Lightning every 10 secs

Here’s almost the same shot with Jamie in the cockpit a second or so after the main image above was taken. This image shows how the world lights up as lightning hits nearby.

We’ve sailed a lot of miles through many lightning storms, but this was our biggest and longest in 13 years on SY Esper. It was relentless, at times the lightning bolts came every 10 seconds.

Miri Marina, our destination, is notoriously difficult to enter. There is a long, shallow sand bar on approach and a narrow channel into the marina only navigable at high tide. Any kind of swell makes it impossible. We would be arriving on a spring tide, so needed to catch it at the right height and current. We had three days to go and needed to be there at around 9am.

When we left the shelter of Serasan a light breeze and sunny skies allowed us to shake out the sails in the blue waves. Dolphins played at the bow and we all enjoyed some peace.

No sailor ever tires of these gorgeous creatures

Jamie enjoying some peace before the storm

But PredictWind was showing storms along the Borneo coastline. Through the binoculars, anvil-shaped clouds built in the east. Perhaps this would be the shape of things to come now the southwest monsoon had finished much earlier than expected. In the transitional period all bets are off. With binoculars at the ready, we kept a wary eye on the horizon.

Apart from the weather, this coastline has other hazards, in particular oil and gas rigs. Some are on the charts, but many don’t appear, have moved or been replaced in a slightly different position. Some have even been cut down with just their legs left behind at wave height.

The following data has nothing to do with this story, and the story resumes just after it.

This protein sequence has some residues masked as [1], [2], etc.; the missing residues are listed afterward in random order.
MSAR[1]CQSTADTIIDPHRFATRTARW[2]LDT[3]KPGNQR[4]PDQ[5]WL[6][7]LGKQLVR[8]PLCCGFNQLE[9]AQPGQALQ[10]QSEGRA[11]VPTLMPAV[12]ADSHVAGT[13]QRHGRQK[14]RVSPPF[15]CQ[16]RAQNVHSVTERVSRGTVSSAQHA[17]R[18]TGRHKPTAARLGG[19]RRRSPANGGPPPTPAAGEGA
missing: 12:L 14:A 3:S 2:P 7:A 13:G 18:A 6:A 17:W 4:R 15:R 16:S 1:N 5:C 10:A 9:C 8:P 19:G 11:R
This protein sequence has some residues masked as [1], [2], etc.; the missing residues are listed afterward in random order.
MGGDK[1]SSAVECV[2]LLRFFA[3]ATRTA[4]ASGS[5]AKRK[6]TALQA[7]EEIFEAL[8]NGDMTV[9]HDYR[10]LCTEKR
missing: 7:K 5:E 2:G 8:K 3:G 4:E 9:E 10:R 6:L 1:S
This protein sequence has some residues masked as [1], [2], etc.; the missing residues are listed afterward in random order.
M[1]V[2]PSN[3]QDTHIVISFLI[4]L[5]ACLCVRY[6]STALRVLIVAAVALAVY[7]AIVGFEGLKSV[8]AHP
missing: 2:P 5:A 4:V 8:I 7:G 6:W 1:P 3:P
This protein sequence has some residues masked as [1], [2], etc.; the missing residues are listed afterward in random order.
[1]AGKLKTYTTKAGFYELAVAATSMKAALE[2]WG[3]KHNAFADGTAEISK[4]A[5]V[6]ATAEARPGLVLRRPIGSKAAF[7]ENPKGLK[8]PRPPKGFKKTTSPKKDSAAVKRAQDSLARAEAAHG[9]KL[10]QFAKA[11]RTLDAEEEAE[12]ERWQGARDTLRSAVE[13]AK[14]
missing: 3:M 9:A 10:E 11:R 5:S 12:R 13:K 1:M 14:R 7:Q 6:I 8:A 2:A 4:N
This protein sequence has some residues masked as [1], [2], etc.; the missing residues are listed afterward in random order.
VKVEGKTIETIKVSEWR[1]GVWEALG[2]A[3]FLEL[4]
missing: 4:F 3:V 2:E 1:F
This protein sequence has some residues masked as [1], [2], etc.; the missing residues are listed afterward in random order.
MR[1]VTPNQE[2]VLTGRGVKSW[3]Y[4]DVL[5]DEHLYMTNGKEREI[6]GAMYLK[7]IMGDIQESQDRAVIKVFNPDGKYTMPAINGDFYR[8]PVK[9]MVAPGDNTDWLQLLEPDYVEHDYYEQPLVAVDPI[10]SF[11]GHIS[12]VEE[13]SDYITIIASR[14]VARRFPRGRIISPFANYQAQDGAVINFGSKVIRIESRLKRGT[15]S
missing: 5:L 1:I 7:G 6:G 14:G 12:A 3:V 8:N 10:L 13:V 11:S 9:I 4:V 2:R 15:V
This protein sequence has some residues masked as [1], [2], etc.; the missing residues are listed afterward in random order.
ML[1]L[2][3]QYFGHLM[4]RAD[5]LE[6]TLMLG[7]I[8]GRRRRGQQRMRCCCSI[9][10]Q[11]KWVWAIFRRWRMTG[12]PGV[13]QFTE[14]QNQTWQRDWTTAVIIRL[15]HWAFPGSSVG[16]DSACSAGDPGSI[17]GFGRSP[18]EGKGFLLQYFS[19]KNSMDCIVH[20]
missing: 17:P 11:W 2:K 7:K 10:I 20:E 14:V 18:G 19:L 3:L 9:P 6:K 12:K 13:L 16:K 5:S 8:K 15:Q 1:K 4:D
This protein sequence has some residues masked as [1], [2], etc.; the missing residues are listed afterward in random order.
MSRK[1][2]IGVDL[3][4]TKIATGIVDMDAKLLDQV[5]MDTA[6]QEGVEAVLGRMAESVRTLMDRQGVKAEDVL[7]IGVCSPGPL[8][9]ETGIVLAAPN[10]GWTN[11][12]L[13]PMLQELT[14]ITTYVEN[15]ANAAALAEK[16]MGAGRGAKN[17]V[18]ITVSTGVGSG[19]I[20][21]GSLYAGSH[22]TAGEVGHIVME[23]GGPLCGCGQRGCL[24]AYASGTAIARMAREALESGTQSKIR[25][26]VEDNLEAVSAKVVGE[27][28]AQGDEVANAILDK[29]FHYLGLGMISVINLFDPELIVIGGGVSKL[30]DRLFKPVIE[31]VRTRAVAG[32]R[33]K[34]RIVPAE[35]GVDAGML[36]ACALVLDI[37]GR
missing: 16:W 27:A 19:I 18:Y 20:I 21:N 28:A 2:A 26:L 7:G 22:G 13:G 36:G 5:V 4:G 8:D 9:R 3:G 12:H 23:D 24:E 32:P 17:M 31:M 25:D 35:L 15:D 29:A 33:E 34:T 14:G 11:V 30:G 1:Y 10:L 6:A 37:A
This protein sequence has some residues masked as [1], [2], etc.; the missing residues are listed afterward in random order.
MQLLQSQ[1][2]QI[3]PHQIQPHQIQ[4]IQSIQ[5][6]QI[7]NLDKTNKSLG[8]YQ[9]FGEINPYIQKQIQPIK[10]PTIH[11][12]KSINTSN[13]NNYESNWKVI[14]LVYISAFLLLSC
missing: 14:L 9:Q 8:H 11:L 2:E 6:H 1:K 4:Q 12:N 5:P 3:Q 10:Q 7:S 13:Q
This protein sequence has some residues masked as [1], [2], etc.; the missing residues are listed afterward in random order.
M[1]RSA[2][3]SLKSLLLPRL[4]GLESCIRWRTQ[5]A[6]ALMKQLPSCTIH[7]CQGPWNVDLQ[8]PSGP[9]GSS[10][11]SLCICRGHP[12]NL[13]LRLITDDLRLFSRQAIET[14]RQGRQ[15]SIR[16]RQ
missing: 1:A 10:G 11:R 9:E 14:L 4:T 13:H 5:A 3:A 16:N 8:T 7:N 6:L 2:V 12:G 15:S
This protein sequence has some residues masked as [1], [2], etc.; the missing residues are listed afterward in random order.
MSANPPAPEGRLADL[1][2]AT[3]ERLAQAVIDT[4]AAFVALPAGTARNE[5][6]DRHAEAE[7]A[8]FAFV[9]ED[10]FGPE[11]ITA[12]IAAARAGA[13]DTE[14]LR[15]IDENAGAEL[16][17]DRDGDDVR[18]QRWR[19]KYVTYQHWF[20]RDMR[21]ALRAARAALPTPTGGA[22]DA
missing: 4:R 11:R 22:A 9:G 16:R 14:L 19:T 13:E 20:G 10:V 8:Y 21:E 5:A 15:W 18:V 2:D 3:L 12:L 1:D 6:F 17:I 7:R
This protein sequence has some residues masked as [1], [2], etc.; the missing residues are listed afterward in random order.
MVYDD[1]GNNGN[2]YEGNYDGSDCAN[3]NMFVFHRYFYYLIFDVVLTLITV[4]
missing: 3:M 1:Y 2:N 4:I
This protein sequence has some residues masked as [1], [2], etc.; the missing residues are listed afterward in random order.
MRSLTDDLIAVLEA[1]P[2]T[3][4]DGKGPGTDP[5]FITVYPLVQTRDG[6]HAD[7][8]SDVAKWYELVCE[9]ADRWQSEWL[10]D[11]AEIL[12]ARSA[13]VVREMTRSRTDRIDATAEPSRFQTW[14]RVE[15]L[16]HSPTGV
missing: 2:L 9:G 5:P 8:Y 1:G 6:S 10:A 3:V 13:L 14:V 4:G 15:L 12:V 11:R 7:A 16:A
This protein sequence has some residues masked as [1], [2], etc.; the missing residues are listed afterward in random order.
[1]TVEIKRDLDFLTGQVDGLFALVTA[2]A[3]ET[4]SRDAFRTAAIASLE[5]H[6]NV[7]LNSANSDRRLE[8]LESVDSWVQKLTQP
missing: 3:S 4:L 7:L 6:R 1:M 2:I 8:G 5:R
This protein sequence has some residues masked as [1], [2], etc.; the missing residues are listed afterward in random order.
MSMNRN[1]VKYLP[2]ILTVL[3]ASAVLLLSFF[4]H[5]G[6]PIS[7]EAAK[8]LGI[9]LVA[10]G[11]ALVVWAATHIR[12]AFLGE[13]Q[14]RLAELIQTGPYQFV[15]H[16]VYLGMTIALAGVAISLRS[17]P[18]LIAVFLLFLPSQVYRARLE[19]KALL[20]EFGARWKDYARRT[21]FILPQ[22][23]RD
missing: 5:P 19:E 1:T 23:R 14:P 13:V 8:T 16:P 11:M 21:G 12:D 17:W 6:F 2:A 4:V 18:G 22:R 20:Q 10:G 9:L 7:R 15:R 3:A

Rigs and hazards on approach to Miri marina

While Millie helped to keep watch, Liz fished.

Millie on watch

Liz fishes

The clouds gathered overnight and before dawn we were in the middle of it. The good news was that the wind picked up to 35+kts so we made good speed. The bad news was that we were now ahead of schedule and needed to reduce speed to ensure we wouldn’t turn up at the marina too early.

Liz re-enacts her reaction to the lightning earlier that day

As always, thanks for supporting us and allowing us to share our adventure with you.

Peace and fair winds!

Liz, Jamie and Millie xxx


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2 Comments on “Lightning every 10 secs”

  1. I’m with you with such frightening thunderstorms. Something similar happened to me in the Med when the lightning bolts hit left and right, even ignited a bush fire on a nearby island. I was scared to the bones as I was standing barefoot behind my stainless steel steering wheel, rain and hail stones hitting like bullets and all these deafening thunder made me shaking like a tree leaf in a hurricane. I was so scared that I had put on my diving suit booties with a thick rubber sole for the unlikely event that we get a direct hit and I get electrocuted like on an electric chair. To be honest I was close to get my underwear in autumn color 🙂

    1. Haha! Thank you, Werner, for the detailed account of your horror story! Yes, we’ve sailed through many storms because they are very common in this part of the world. The most I’ve ever seen in one go was when we were on a dinghy one evening in Kerala crossing the river from a friend’s boat back to our own. Forks were falling in the water all around us, left, right and centre. At times, they were only a few meters away. It was like a fireworks party. I think the large amount of white wine I’d drunk kept me calm. 😉

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